Tsunami Warning Signs

Tsunami Aftermath - Everystockphoto: Photographer sarvodaya.org
Tsunami Aftermath

The California Department of Conservation list the Tsunami Warning Signs as follows:

Very strong ground shaking along the coast is an indication of an earthquake that could cause seafloor displacements and/or a submarine landslide large enough to generate a tsunami. Though many large earthquakes have occurred along the coast without causing a tsunami, you should still be aware of the potential and plan accordingly. In the event you are at the coast and feel strong shaking, it would be prudent to move to higher ground.

In situations where tsunami travel times are short (due to nearby earthquakes or landslides), it is difficult for government agencies to identify and warn the public. Individuals should know what the natural warning signs of a tsunami are and have a plan to evacuate if necessary. One noticeable, but not universal, sign is the rapid receding of ocean water from the beach before the first tsunami wave hits. In many accounts (including the 2004 Indian Ocean tsunami), this effect has caused greater loss of life because it became a curiosity that attracted people to the oceanfront.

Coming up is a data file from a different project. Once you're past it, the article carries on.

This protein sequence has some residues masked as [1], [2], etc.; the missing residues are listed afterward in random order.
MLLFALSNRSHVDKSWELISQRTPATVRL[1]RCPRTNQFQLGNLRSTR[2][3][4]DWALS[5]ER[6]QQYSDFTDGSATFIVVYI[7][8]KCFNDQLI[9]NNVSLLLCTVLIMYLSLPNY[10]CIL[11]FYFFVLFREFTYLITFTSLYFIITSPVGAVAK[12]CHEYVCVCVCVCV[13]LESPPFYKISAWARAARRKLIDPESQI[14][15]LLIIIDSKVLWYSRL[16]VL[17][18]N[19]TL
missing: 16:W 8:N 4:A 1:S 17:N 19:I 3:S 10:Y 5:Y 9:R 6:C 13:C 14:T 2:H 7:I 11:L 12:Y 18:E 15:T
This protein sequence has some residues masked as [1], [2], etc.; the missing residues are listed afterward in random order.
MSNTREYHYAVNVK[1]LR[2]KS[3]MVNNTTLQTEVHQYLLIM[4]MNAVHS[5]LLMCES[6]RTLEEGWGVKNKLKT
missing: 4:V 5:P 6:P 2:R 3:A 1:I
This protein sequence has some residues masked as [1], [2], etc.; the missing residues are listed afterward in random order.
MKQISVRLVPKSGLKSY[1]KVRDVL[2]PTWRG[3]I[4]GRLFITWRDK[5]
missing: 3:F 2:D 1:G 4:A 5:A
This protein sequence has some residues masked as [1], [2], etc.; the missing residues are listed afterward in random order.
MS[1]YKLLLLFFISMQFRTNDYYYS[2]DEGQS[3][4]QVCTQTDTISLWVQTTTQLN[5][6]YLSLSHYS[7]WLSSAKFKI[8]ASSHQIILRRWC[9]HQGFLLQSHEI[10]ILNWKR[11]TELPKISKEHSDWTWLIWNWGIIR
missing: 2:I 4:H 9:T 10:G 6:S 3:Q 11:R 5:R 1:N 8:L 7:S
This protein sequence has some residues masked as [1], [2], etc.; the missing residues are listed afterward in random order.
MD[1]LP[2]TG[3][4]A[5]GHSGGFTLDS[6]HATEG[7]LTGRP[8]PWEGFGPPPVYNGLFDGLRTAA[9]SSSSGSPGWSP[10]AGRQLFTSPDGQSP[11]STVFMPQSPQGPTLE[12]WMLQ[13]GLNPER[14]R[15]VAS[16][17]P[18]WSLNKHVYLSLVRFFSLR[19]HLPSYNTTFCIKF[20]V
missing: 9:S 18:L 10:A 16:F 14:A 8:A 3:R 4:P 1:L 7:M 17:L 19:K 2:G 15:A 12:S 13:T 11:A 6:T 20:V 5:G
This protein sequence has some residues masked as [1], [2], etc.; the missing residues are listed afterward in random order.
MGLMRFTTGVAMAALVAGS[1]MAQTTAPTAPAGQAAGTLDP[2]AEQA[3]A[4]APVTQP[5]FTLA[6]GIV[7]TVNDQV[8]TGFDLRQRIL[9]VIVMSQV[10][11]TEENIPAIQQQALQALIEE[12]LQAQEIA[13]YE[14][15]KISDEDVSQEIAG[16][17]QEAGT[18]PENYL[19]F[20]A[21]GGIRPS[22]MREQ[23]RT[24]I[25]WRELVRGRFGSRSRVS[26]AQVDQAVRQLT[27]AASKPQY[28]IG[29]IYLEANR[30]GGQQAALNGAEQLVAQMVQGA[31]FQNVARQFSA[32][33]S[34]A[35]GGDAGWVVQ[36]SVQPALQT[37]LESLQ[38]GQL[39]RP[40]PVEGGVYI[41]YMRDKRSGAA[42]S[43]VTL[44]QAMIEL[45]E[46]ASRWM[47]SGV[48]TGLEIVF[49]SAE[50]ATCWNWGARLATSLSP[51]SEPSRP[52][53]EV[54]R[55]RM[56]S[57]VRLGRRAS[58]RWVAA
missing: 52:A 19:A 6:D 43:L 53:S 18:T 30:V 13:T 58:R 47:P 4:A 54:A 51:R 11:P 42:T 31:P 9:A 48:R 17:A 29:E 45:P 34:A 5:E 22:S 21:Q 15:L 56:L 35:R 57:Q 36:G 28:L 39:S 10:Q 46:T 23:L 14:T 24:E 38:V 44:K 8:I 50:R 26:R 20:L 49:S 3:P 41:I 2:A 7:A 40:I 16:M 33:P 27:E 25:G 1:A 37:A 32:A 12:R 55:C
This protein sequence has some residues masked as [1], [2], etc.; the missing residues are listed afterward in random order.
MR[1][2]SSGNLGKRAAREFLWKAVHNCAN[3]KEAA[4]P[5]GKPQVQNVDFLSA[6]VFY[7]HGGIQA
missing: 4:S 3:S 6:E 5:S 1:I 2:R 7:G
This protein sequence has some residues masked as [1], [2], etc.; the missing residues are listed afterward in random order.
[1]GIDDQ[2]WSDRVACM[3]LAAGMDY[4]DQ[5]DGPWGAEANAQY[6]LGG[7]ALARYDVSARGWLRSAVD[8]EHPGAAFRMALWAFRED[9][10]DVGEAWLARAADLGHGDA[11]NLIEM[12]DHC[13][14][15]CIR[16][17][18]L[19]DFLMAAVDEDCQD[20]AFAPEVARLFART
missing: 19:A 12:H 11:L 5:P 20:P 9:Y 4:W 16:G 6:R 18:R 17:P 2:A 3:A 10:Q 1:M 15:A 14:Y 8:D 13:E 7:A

In order to determine whether a tsunami has been generated following a large earthquake, scientists from the National Tsunami Warning Center monitor an array of buoys and tide gauges that measure vertical changes to the ocean surface (more info on ocean tides and currents). If a potentially damaging tsunami is headed towards California, a warning will be broadcast through the Emergency Alert System and the National Oceanic and Atmospheric Administration (NOAA), National Weather Service (NWS) Weather Radio (http://www.nws.noaa.gov/nwr/). Check with your local city or county to see what ways they will notify you of a tsunami.


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